Maud Lewis painting found in thrift shop enters final week of auction
Online bidding hits $45,000 as auction heads for Friday deadline
The painting found in a New Hamburg, Ont. thrift shop a little over a year ago will finally be sold this week in the second round of an online auction.
By Monday the bidding had reached $45,000. The auction ends Friday.
The painting is by the prolific Canadian folk artist Maud Lewis, who's the subject of an independent biopic that took Atlantic Canada by storm this spring.
- Painting's online auction gets 'bad faith' reset
- Bidding reaches $45,000 in re-started Maud Lewis auction
The auction had to be stopped and restarted, because someone bid $125,000 in "bad faith," Rick Cober Bauman, the executive director of Mennonite Central Committee Ontario, told CBC News.
Lewis lived in poverty for most of her life and sold her paintings from her home near Digby, N.S., for as little as $2 and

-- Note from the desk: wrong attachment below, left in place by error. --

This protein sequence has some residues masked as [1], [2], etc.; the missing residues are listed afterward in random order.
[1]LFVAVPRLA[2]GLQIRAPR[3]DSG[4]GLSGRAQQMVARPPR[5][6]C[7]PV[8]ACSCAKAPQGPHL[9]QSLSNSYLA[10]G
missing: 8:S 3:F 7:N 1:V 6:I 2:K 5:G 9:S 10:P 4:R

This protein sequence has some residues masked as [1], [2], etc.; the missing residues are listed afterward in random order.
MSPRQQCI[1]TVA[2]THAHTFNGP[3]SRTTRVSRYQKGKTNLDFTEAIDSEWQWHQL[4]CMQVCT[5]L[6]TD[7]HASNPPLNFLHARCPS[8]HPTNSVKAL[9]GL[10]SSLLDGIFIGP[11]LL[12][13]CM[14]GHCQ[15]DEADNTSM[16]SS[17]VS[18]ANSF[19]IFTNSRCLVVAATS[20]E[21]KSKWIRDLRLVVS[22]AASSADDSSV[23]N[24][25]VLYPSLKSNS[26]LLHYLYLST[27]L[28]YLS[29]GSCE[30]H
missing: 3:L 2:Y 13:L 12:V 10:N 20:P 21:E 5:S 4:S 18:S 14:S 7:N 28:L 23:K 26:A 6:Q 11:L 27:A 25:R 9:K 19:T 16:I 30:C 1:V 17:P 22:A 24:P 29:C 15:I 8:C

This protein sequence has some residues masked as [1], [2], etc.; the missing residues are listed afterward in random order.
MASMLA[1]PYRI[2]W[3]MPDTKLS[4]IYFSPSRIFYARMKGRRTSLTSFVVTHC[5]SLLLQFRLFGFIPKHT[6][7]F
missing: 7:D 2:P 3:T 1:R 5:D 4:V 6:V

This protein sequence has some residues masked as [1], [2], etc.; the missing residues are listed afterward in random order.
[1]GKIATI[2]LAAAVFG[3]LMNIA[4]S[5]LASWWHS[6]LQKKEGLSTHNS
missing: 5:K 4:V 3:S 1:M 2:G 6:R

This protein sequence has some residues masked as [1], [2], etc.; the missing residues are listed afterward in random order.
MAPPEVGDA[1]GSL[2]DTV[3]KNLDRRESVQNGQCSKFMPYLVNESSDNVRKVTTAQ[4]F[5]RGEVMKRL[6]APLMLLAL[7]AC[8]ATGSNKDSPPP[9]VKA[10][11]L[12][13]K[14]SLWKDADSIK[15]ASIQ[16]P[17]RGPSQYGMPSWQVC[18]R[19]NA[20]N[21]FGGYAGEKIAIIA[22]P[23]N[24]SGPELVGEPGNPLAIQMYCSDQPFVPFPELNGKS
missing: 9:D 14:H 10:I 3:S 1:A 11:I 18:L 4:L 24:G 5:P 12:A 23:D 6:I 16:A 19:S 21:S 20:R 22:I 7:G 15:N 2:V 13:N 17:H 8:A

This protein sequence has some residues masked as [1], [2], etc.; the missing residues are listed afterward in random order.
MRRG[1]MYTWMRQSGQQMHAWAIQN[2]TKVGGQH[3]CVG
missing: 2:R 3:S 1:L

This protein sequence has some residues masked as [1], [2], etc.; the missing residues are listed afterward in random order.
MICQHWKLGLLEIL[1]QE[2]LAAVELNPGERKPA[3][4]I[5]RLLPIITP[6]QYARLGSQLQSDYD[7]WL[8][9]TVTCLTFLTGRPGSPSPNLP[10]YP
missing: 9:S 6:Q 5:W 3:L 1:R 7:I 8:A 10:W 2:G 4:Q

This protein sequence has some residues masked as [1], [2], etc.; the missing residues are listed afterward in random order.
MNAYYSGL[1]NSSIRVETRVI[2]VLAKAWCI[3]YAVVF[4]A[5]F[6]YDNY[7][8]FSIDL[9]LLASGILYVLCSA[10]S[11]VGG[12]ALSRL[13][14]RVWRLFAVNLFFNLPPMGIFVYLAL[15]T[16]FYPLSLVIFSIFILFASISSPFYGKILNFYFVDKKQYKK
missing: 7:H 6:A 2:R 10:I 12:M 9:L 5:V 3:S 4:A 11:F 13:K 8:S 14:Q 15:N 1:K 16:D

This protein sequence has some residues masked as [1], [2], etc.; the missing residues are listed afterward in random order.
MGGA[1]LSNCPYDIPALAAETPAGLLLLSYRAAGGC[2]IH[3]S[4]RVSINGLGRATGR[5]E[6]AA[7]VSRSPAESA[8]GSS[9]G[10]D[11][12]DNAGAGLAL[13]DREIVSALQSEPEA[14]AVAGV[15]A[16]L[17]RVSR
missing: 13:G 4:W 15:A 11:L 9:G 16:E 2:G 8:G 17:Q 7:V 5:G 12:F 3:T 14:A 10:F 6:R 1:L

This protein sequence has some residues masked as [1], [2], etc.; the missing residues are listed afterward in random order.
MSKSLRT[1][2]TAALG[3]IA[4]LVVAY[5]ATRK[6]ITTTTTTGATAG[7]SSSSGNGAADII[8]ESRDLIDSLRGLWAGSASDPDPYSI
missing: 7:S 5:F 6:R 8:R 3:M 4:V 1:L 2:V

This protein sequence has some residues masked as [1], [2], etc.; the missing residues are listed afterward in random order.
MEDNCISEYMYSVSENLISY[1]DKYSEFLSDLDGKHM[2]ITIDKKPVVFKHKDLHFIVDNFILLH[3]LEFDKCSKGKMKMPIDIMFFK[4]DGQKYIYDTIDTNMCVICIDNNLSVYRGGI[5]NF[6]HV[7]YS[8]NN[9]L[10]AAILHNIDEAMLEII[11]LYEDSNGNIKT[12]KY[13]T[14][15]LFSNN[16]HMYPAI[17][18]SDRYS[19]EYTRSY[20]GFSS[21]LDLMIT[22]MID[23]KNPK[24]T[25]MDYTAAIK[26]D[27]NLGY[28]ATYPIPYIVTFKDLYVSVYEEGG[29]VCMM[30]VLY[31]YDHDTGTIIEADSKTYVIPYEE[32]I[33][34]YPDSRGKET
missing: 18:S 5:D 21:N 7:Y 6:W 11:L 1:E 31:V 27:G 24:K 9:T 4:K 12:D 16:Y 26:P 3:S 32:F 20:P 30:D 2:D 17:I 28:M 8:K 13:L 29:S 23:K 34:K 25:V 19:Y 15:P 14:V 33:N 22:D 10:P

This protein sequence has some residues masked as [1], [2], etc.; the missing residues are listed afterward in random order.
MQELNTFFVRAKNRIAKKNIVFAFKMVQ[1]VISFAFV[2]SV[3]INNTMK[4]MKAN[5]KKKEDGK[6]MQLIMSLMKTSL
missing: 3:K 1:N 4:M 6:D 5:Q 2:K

$3. She died in 1970, but her paintings have since sold for up to $22,000.
Cober Bauman said it's been an exciting journey since Portrait of Eddie Barnes and Ed Murphy, Lobster Fisherman, Bay View, Nova Scotia, was found in donations made to the MCC thrift shop.
"It just so happened that one of our volunteers that day had a hunch that it might be something out of the ordinary," he said.
After having it appraised – and valued at approximately $16,000 – the painting has been ferried back and forth between New Hamburg, an exhibit at a Nova Scotia art gallery and a Waterloo, Ont., theatre.
"We were always planning to go to some sort of an auction," Cober Bauman said.
The proceeds will further MCC's relief work, including in South Sudan, where the organization is working to help alleviate the effects of a famine.
Cober Bauman said the $45,000 bid that has been made would more than satisfy his organization, given that it's twice what Lewis's paintings have garnered in the past and it's nearly three times the value at which the work was appraised.
Cober Bauman said he thinks the high bid may be in part because of the buzz surrounding the Lewis biopic, but that people also may be driven to pay more because they know the money is going to charity.
With files from Canadian Press